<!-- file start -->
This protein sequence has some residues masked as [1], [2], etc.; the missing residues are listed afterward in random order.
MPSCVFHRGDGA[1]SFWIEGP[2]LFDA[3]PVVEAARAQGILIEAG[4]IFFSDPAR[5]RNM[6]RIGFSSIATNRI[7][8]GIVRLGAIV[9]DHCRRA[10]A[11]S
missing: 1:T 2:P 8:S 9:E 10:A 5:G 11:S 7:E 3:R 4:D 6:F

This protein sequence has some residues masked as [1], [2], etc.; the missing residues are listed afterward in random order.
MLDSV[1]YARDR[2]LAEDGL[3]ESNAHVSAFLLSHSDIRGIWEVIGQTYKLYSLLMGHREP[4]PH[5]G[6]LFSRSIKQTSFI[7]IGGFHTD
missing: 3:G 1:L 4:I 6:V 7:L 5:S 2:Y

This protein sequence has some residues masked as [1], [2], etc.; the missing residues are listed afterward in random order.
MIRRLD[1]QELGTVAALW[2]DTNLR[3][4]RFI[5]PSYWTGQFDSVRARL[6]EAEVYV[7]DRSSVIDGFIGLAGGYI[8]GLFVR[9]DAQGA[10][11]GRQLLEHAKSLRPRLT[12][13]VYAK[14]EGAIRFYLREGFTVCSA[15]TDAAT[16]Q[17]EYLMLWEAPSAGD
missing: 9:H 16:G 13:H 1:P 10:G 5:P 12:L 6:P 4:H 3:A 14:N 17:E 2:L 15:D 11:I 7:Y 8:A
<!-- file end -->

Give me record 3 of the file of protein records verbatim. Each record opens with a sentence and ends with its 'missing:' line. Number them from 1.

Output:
This protein sequence has some residues masked as [1], [2], etc.; the missing residues are listed afterward in random order.
MIRRLD[1]QELGTVAALW[2]DTNLR[3][4]RFI[5]PSYWTGQFDSVRARL[6]EAEVYV[7]DRSSVIDGFIGLAGGYI[8]GLFVR[9]DAQGA[10][11]GRQLLEHAKSLRPRLT[12][13]VYAK[14]EGAIRFYLREGFTVCSA[15]TDAAT[16]Q[17]EYLMLWEAPSAGD
missing: 9:H 16:G 13:H 1:P 10:G 5:P 12:L 6:P 4:H 3:A 14:N 17:E 2:L 15:D 11:I 7:Y 8:A